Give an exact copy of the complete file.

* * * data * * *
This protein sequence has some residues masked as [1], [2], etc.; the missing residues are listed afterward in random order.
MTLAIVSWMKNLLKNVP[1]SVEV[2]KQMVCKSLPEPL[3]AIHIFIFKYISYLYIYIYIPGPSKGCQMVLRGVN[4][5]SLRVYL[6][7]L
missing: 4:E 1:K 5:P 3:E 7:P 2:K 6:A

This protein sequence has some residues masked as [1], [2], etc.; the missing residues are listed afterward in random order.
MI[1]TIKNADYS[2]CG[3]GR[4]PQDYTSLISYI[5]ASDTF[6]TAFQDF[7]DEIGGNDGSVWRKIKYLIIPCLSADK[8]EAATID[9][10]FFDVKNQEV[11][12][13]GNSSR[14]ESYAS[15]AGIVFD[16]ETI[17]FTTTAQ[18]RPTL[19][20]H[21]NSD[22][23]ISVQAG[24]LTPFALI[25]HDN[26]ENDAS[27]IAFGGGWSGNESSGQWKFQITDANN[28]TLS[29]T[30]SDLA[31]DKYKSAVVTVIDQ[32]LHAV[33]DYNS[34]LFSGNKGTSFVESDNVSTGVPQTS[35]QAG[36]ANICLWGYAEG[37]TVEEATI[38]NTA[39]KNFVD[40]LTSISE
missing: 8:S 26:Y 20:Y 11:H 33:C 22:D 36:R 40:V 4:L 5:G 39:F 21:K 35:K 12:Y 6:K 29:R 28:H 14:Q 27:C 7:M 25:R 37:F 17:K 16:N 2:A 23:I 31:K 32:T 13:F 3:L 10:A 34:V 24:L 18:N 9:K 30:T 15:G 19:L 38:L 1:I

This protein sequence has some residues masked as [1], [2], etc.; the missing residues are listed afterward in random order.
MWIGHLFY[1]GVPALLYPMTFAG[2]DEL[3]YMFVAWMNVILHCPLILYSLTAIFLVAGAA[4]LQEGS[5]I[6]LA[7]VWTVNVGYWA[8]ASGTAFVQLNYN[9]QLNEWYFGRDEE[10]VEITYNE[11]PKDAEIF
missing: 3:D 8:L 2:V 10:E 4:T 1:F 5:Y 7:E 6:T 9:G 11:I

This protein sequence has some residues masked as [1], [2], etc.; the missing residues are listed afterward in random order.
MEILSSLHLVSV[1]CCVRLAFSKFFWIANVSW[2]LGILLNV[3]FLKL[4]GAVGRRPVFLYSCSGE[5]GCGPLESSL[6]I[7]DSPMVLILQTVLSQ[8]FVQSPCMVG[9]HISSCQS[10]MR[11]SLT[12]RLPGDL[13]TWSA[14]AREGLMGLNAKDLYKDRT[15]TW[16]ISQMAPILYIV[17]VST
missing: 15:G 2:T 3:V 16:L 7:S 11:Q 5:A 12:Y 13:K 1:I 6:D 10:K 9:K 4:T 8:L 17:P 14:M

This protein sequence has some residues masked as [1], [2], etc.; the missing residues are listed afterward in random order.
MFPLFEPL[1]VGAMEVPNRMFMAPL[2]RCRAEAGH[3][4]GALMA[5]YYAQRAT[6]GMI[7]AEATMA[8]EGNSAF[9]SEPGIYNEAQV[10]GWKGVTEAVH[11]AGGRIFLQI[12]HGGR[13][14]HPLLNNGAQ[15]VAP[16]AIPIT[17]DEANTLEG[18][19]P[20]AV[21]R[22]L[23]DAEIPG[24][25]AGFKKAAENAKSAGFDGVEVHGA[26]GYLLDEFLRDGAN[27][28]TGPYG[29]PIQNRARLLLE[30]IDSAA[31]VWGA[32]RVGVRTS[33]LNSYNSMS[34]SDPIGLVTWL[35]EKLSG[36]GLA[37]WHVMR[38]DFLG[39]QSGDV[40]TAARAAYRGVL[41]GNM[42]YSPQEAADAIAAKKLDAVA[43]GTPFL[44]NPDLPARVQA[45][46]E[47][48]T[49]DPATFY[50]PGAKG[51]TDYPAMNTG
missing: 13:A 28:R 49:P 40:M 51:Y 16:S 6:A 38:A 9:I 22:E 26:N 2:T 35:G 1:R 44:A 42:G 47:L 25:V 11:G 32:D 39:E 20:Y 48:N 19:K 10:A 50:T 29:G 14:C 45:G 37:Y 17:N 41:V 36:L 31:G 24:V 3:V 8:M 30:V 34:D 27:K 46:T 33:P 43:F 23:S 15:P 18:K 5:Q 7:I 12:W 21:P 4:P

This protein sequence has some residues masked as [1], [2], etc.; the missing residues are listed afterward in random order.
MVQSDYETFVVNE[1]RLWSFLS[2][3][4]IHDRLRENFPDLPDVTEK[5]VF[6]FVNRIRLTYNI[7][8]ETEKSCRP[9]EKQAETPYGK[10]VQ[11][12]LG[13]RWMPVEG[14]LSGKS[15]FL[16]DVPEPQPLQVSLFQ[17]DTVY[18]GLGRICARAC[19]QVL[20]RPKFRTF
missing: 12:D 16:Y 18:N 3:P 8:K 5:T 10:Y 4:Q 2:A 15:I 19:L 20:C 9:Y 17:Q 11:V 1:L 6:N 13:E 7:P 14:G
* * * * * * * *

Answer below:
This protein sequence has some residues masked as [1], [2], etc.; the missing residues are listed afterward in random order.
MTLAIVSWMKNLLKNVP[1]SVEV[2]KQMVCKSLPEPL[3]AIHIFIFKYISYLYIYIYIPGPSKGCQMVLRGVN[4][5]SLRVYL[6][7]L
missing: 4:E 1:K 5:P 3:E 7:P 2:K 6:A

This protein sequence has some residues masked as [1], [2], etc.; the missing residues are listed afterward in random order.
MI[1]TIKNADYS[2]CG[3]GR[4]PQDYTSLISYI[5]ASDTF[6]TAFQDF[7]DEIGGNDGSVWRKIKYLIIPCLSADK[8]EAATID[9][10]FFDVKNQEV[11][12][13]GNSSR[14]ESYAS[15]AGIVFD[16]ETI[17]FTTTAQ[18]RPTL[19][20]H[21]NSD[22][23]ISVQAG[24]LTPFALI[25]HDN[26]ENDAS[27]IAFGGGWSGNESSGQWKFQITDANN[28]TLS[29]T[30]SDLA[31]DKYKSAVVTVIDQ[32]LHAV[33]DYNS[34]LFSGNKGTSFVESDNVSTGVPQTS[35]QAG[36]ANICLWGYAEG[37]TVEEATI[38]NTA[39]KNFVD[40]LTSISE
missing: 8:S 26:Y 20:Y 11:H 33:C 22:D 36:R 40:V 4:L 5:G 39:F 21:K 35:K 12:Y 6:K 29:R 28:H 14:Q 27:C 7:M 25:R 37:F 17:K 16:N 2:A 23:I 31:K 32:T 13:F 3:L 10:A 34:V 24:L 18:N 9:K 30:T 15:G 19:L 38:L 1:I

This protein sequence has some residues masked as [1], [2], etc.; the missing residues are listed afterward in random order.
MWIGHLFY[1]GVPALLYPMTFAG[2]DEL[3]YMFVAWMNVILHCPLILYSLTAIFLVAGAA[4]LQEGS[5]I[6]LA[7]VWTVNVGYWA[8]ASGTAFVQLNYN[9]QLNEWYFGRDEE[10]VEITYNE[11]PKDAEIF
missing: 3:D 8:L 2:V 10:E 4:T 1:F 5:Y 7:E 6:T 9:G 11:I

This protein sequence has some residues masked as [1], [2], etc.; the missing residues are listed afterward in random order.
MEILSSLHLVSV[1]CCVRLAFSKFFWIANVSW[2]LGILLNV[3]FLKL[4]GAVGRRPVFLYSCSGE[5]GCGPLESSL[6]I[7]DSPMVLILQTVLSQ[8]FVQSPCMVG[9]HISSCQS[10]MR[11]SLT[12]RLPGDL[13]TWSA[14]AREGLMGLNAKDLYKDRT[15]TW[16]ISQMAPILYIV[17]VST
missing: 15:G 2:T 3:V 16:L 7:S 11:Q 5:A 12:Y 13:K 1:I 6:D 10:K 9:K 4:T 8:L 17:P 14:M

This protein sequence has some residues masked as [1], [2], etc.; the missing residues are listed afterward in random order.
MFPLFEPL[1]VGAMEVPNRMFMAPL[2]RCRAEAGH[3][4]GALMA[5]YYAQRAT[6]GMI[7]AEATMA[8]EGNSAF[9]SEPGIYNEAQV[10]GWKGVTEAVH[11]AGGRIFLQI[12]HGGR[13][14]HPLLNNGAQ[15]VAP[16]AIPIT[17]DEANTLEG[18][19]P[20]AV[21]R[22]L[23]DAEIPG[24][25]AGFKKAAENAKSAGFDGVEVHGA[26]GYLLDEFLRDGAN[27][28]TGPYG[29]PIQNRARLLLE[30]IDSAA[31]VWGA[32]RVGVRTS[33]LNSYNSMS[34]SDPIGLVTWL[35]EKLSG[36]GLA[37]WHVMR[38]DFLG[39]QSGDV[40]TAARAAYRGVL[41]GNM[42]YSPQEAADAIAAKKLDAVA[43]GTPFL[44]NPDLPARVQA[45][46]E[47][48]T[49]DPATFY[50]PGAKG[51]TDYPAMNTG
missing: 13:A 28:R 49:P 40:M 51:Y 16:S 6:A 38:A 9:I 22:E 26:N 2:T 35:G 1:R 44:A 42:G 47:L 25:V 11:G 32:D 39:E 20:Y 48:N 19:K 10:A 50:T 29:G 14:C 45:G 37:Y 17:N 41:V 36:L 31:G 24:V 3:V 8:M 30:V 34:D 27:K 46:T 33:P 43:F 23:S 15:P 18:K 5:Q 7:I 12:W 21:P 4:P

This protein sequence has some residues masked as [1], [2], etc.; the missing residues are listed afterward in random order.
MVQSDYETFVVNE[1]RLWSFLS[2][3][4]IHDRLRENFPDLPDVTEK[5]VF[6]FVNRIRLTYNI[7][8]ETEKSCRP[9]EKQAETPYGK[10]VQ[11][12]LG[13]RWMPVEG[14]LSGKS[15]FL[16]DVPEPQPLQVSLFQ[17]DTVY[18]GLGRICARAC[19]QVL[20]RPKFRTF
missing: 12:D 16:Y 18:N 3:P 8:K 5:T 10:Y 4:Q 2:A 15:I 19:L 20:C 9:Y 17:Q 11:V 1:L 6:N 13:E 7:P 14:G